Meet our Researchers - Finding the Answers that help ISCRR make a difference

Dr Dianne Sheppard is a Research Fellow at the Monash Injury Research Institute of Monash University. Her research focuses on injury outcomes which she particularly enjoys due to the direct application of the findings of research into novel interventions, changes within systems, and policy. 

Title: Research Fellow
Department: Monash Injury Research Institute (MIRI)
University: Monash University

Dr Dianne Sheppard is one of over 80 researchers who make up the ISCRR research network.

How long have you worked for MIRI? Since 1999 as a post-doctorate researcher - that's not including my time as a PhD student and Research Assistant.

Where were you based prior to starting at MIRI?I was based in the School of Psychology and Psychiatry, Monash University as a Senior Lecturer.

What attracted you to this type of research?
I was looking for a change and a challenge. I'd had enough of teaching now, and wanted to get back into research. I was not going to be given that opportunity within the School of Psychology, so I left. I saw a position advertised at MIRI and here I am.

What do you like best about your role?I really enjoy the direct application of the findings of research in the area of injury outcomes. I like the idea that the findings of most studies/projects (however small) are far more easily translated into novel interventions, changes within systems, and policy.

First job?
Waitress at a wedding reception centre! Well, we all have to start somewhere!

Worst job?Probably that first job! Since graduating with my PhD I have thoroughly enjoyed the journey...Tutoring first year psychology students had its moments I guess.

What research/projects are you currently working on and what does it involve?
I am working on a few projects at present. The first is a randomised controlled trial with ISCRR's Professor Niki Ellis that is currently nearing completion. The project has focused on looking at the efficacy of self-management to improve rates of return to work (RTW) and the time taken for those with chronic work-related compensated injuries to return to work. The trial has involved recruiting injured workers and then randomly allocating those workers into either the self-management intervention or usual care group. It is a very challenging and interesting project.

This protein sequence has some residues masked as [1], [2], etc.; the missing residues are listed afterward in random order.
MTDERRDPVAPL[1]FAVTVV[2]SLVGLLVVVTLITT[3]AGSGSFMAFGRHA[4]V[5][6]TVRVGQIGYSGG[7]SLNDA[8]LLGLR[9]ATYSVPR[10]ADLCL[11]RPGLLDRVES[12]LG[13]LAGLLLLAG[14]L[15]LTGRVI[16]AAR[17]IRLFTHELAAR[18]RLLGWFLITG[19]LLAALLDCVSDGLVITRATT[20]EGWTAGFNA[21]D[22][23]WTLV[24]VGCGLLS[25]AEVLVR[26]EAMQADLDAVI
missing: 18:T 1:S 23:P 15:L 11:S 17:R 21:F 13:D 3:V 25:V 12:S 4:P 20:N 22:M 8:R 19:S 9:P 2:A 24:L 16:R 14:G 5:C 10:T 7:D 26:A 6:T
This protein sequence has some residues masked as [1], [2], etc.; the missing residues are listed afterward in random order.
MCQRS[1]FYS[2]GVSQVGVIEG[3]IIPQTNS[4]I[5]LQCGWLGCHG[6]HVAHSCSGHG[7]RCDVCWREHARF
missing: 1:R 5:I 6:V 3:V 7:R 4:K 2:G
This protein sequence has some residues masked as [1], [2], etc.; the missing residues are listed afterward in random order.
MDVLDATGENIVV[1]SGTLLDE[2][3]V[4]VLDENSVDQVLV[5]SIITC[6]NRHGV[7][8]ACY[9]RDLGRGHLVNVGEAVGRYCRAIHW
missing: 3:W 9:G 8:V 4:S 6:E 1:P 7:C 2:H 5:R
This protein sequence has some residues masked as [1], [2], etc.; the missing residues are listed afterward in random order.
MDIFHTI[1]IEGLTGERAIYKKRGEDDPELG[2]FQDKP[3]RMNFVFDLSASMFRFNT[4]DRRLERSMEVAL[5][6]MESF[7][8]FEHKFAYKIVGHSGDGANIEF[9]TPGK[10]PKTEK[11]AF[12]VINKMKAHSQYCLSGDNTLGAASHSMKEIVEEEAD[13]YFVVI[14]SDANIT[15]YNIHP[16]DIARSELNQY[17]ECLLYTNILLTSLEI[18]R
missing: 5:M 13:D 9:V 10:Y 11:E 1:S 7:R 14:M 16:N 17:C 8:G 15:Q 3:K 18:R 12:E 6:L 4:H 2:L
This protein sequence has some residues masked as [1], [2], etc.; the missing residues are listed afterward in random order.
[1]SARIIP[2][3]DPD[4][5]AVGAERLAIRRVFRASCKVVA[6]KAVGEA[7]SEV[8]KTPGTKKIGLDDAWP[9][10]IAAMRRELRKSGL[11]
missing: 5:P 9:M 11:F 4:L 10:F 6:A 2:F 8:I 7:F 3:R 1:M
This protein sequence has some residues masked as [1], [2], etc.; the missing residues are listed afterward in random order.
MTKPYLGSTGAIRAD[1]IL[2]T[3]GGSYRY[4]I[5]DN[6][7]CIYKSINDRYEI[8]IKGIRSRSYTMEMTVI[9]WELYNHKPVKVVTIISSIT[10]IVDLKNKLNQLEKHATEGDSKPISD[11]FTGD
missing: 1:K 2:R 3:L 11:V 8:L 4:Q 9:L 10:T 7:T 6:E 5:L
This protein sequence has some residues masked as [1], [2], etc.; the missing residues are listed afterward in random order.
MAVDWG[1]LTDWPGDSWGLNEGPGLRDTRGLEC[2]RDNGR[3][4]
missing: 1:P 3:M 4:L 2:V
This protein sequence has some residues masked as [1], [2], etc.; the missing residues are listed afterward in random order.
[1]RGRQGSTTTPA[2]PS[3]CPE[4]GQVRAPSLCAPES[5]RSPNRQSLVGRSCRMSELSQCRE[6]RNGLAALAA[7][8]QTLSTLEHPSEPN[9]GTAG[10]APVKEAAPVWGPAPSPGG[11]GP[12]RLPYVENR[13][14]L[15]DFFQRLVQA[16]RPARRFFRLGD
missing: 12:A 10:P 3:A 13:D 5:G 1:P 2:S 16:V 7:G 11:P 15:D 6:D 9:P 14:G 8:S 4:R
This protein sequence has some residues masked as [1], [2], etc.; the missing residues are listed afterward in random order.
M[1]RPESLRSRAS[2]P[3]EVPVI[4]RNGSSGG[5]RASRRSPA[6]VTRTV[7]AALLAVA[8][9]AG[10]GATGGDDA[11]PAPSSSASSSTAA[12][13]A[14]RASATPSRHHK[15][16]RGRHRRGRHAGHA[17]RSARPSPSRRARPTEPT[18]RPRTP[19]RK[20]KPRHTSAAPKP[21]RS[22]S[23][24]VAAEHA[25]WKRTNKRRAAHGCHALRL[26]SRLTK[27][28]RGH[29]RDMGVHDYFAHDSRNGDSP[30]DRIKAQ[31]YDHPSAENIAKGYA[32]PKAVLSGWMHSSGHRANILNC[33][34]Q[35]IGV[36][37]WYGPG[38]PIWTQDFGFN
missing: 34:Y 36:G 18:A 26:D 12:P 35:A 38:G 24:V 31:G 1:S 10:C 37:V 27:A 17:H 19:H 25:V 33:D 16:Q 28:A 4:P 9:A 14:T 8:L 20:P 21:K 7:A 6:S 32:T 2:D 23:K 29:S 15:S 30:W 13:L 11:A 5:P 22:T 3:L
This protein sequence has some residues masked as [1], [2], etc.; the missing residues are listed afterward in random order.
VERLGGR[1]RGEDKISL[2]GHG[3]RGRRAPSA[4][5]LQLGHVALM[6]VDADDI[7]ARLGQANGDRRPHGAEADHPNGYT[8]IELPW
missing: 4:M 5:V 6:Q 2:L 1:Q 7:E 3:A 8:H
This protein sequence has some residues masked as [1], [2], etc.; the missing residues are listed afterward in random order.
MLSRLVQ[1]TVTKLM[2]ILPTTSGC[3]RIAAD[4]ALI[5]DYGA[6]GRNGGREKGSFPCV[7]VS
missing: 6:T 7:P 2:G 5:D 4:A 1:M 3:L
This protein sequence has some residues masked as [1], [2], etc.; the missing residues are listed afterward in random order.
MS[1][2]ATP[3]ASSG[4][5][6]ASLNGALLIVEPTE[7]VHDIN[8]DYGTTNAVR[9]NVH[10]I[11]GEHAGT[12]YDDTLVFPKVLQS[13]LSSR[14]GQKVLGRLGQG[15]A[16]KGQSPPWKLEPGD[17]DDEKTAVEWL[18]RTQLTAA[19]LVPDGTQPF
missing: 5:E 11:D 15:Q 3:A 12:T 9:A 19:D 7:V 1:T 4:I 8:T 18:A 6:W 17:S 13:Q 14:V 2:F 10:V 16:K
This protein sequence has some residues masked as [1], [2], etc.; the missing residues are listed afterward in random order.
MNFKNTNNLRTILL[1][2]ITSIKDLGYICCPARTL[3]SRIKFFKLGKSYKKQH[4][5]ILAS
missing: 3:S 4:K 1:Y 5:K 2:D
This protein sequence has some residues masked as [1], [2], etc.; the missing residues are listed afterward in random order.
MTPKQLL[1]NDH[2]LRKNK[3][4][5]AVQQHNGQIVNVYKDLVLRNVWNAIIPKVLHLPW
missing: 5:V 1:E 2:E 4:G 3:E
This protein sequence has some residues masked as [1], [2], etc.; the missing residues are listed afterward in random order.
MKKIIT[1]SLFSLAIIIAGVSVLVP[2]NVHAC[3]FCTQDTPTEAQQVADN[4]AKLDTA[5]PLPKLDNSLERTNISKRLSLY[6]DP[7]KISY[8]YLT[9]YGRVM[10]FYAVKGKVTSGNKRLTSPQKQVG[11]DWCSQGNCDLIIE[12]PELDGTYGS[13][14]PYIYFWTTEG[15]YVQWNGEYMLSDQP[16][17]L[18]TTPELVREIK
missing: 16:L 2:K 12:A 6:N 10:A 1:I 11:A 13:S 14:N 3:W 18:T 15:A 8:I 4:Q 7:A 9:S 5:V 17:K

The second is a project that has been instigated by WorkSafe to look at how worker's compensation and other such organisations communicate with their clients and how that communication, particularly the written elements, could be improved. The project has involved developing an online survey, from which I am currently collecting and collating data.

What was the most fulfilling piece of research you completed?
I think that I am still searching for that. I have enjoyed my research 'journey' so far, but am currently changing fields and developing my own area of research within injury outcomes. I am hoping that this more applied field of research gives me the satisfaction that I am searching for as a researcher. I like to be able to see that the research that I am conducting actually makes a difference.

How is your research benefiting WorkSafe and the TAC?
Both projects that I am working on aim to improve the experience and/or outcomes for compensated injured workers for WorkSafe.

What is your favourite thing to do on the weekend?Spending time with my family. My husband and I have two gorgeous daughters, 5 and 8 years of age.

What is the best piece of advice you've been given, and what would you give?

"You make your own luck." In terms of career-related advice, this translates to not being content just doing what you are currently doing. If you don't enjoy it, then don't waste precious time. Start making decisions that get you closer to something that you will enjoy doing as a career.